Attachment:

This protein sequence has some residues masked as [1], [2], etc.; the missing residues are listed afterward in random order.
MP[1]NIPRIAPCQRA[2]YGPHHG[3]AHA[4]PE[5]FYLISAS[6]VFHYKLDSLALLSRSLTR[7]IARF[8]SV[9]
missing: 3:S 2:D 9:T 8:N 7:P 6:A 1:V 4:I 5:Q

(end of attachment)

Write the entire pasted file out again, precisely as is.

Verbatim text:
This protein sequence has some residues masked as [1], [2], etc.; the missing residues are listed afterward in random order.
MP[1]NIPRIAPCQRA[2]YGPHHG[3]AHA[4]PE[5]FYLISAS[6]VFHYKLDSLALLSRSLTR[7]IARF[8]SV[9]
missing: 3:S 2:D 9:T 8:N 7:P 6:A 1:V 4:I 5:Q